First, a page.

We flew out the next morning and, after several hours, landed in Sifton Lake, gateway to the fast-moving Hanbury River. The plan was to navigate the Hanbury, which converges with the Thelon River, pass through a game sanctuary named after the Thelon, and end up at the historic cabin where the legendary John Hornby and two companions starved to death in the late 1920s.
We had no intention of suffering a similar fate. We had enough food and drink to support a small army. We boasted that we operated the best restaurant north of the Arctic circle. About this there was no doubt. Amid the splendour of an Arctic sunset, what could be finer than a rum daiquiri, followed by smoked salmon, charbroiled lamb chops, saffron rice pilaf, and a glass of 1967 Chateau Lafitte? And, oh yes, a snifter of cognac and a high-class cigar to round out the evening. There are purists who will probably scoff at the mere thought of haute cuisine on the trail. If Pierre was such a purist, he never let on. In fact, he enjoyed his meals immensely and seemed quite impressed with their high quality. Initially, he said he didn’t want any alcoholic beverages, but soon he, like the rest of us, would line up, cup in hand, for his daily ration of rum and wine.
We spent a couple of days at our landing site getting acclimatized. Pierre was now sporting a beard. It made him look older. I watched him fussing with his camp gear. He was clearly not himself. He seemed distant, aloof, and contemplative – perhaps still feeling the sting of rejection at the hands of a fickle electorate. Our first night was filled with small talk and not much else. A first night for any Arctic traveller can be unnerving. As the last echo of the departing charter plane fades into the distance, the vast, desolate sweep of the tundra offers precious little comfort. Fear of the unknown, self-doubt, and a sense of melancholy all begin to rise uncontrollably: there is no turning back.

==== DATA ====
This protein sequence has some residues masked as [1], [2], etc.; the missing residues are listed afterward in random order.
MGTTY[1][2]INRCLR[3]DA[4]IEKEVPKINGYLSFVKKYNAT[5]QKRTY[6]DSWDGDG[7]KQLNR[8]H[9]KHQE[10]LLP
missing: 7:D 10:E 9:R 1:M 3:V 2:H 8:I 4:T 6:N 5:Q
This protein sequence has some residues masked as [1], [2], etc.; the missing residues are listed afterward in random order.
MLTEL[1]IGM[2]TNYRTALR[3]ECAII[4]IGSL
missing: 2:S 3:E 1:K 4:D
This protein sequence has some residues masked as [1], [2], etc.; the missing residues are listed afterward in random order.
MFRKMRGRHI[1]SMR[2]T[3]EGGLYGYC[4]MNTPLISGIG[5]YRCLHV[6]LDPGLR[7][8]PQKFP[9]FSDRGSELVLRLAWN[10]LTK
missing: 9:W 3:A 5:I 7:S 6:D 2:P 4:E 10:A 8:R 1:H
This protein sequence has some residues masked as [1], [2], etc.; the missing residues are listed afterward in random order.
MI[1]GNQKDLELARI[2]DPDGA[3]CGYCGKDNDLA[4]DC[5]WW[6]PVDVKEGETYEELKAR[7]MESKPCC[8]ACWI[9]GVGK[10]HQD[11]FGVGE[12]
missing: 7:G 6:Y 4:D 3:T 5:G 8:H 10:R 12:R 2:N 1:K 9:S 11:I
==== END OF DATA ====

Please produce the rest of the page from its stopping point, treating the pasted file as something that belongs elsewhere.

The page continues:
It was time to get our sea legs ready for the challenge ahead. But we still harboured nagging doubts about Pierre. What would he be like on this long and difficult journey, an experience that can bring out either the best or the worst in people? How fit was he? Could he manage the dangerous rapids and portages? And what would happen, heaven forbid, if he … well. . . drowned? Someone joked that the final words of the headline would read “there were seven others on the trip.” But, believe me, we were firmly resolved that nothing of the kind would ever happen on our watch. Seasoned Arctic travellers like us could never stand the humiliation of such a catastrophe.